Seeing in black and white
Three blazers have been practicing and improving themselves since childhood. All had coaches and traveled to tournaments amassing trophies and titles as they went. Senior Daniel Aisen, senior Eric Ma and freshman Zhi-ya Hu are all experts in the game of chess.
Aisen entered his first championship at the age of seven and has been competing ever since. The tournaments he enters are run on the "swiss system." Every round, players compete with others with the same score. Nobody is eliminated, and after a set number of rounds, usually four or five, the player with the most points wins. Ties are broken either by the cumulative scores of each players' opponents or by a blitz playoff.
In order to succeed in such rigorous competition, Aisen had a coach from second to eighth grades. He still plays chess competitively without a coach, however. "[Playing] gives you discipline, and since people all over the world play, it's a great way to meet people," he says. What he loves most, however, is the competition. "It's fun and it's challenging," Aisen says.
Aisen plays whenever he can, whether person-to-person, online or by mail. For one tournament, he played via mail. "I started in New York at the beginning of middle school and ended it when I moved [to Maryland]" in 2001, he says.
From competing, whatever the method, Aisen has earned respect from those skilled in chess. Former Maryland Scholastic Chess coordinator Tom McNamara recognizes Aisen's talent. "Daniel is one of the top ten [players] easily. He's good," he says.
Already, Aisen has won plenty of prizes and titles from competing with the best. "I've had a lot of trophies. When I was in fifth grade, I was fifth in the country for fifth graders," he says.
Legends in the making
Ma started playing chess in the first grade. "I picked it up from just playing with friends," he says. He played in his first competition in the fourth grade. "When I first started, I liked solving problems. [Chess] is kind of similar to math and computers, which are what I like," Ma says.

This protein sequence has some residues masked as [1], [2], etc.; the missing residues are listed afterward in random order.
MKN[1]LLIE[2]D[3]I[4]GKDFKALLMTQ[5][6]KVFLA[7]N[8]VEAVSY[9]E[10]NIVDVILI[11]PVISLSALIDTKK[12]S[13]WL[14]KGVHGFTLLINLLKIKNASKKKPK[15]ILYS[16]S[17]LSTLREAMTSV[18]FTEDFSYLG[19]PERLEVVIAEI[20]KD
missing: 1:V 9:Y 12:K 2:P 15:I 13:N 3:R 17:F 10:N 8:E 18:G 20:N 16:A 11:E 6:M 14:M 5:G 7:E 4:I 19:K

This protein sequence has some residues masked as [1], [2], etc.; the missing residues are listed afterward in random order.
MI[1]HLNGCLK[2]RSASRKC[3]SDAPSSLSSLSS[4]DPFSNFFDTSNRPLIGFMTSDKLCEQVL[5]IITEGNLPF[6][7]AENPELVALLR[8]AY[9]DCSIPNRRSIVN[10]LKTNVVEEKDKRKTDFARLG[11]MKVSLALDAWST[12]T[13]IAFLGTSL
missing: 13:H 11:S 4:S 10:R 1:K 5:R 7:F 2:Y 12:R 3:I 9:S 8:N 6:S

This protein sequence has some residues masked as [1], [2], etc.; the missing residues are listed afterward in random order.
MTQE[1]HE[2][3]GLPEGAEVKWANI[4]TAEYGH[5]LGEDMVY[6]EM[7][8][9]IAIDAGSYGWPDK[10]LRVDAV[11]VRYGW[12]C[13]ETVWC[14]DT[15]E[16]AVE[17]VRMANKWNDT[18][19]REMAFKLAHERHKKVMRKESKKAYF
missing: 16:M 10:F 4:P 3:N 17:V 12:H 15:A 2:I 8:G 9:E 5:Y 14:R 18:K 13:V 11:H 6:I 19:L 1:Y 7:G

For the past several years, four Blair students went to the state chess tournaments as an unofficial team, and Ma has been one of them. They won first place as a team. Ma believes that "going as a team when friends are there" is most fun. He has also traveled to national tournaments solo and to various competitions in Philadelphia.
Like Aisen, Ma met people who direct or coordinate tournaments, including McNamara. "[Ma] is one of the top three Maryland Scholastic players in the past six or seven years," McNamara says. Proof is in the scholarship Ma received to attend the University of Maryland Baltimore Campus in eighth grade. The scholarship offers full tuition coverage for four years at the university. Ma is also a state champ of three years and in ninth grade he placed sixth on the national level.
McNamara believes both Aisen and Ma have a profound understanding of chess. "I'm glad I never had to play Eric or Daniel because they would whip my butt," he says, laughing. "These guys are good enough to play in public tournaments with adults and beat them regularly."
Keeping it alive
New to Blair is Hu, the one who may be able to carry on Aisen and Ma's legacy.
Hu was introduced to American chess by his father at the age of six in his native country of China. Two years later, he began to play competitively. "It's fun; you have to think a lot. You get to use your brain," Hu explains. That is why, soon after Hu moved to America, he ordered chess magazines, and he competed online when he didn't have someone to play.
Hu continued to play chess competitively in the United States as well, using magazines and the Internet to find local competitions. One competition he entered was the Maryland Junior Championship, where he won for the state of Maryland. Since immigrating, he has earned high ranks, no lower than third in the state, and he plans to play nationally by the end of the year.
Hu plans to keep improving and playing chess for years to come.
Honors and awards garnered by Aisen, Ma and Hu:
-Second place in the Maryland State High School Championship in 2004
-Co-Champion in the Maryland State High School Championship in 2003
-Ranked fifth nationally among fifth graders in 1998
-Champion in the Maryland State High School Championship in 2004
-Co-champion in the Maryland State High School Championship in 2002 and 2003.
-Ranked sixth nationally among middle schoolers in 2002.
-Champion in the Maryland Junior Championship in 2004.
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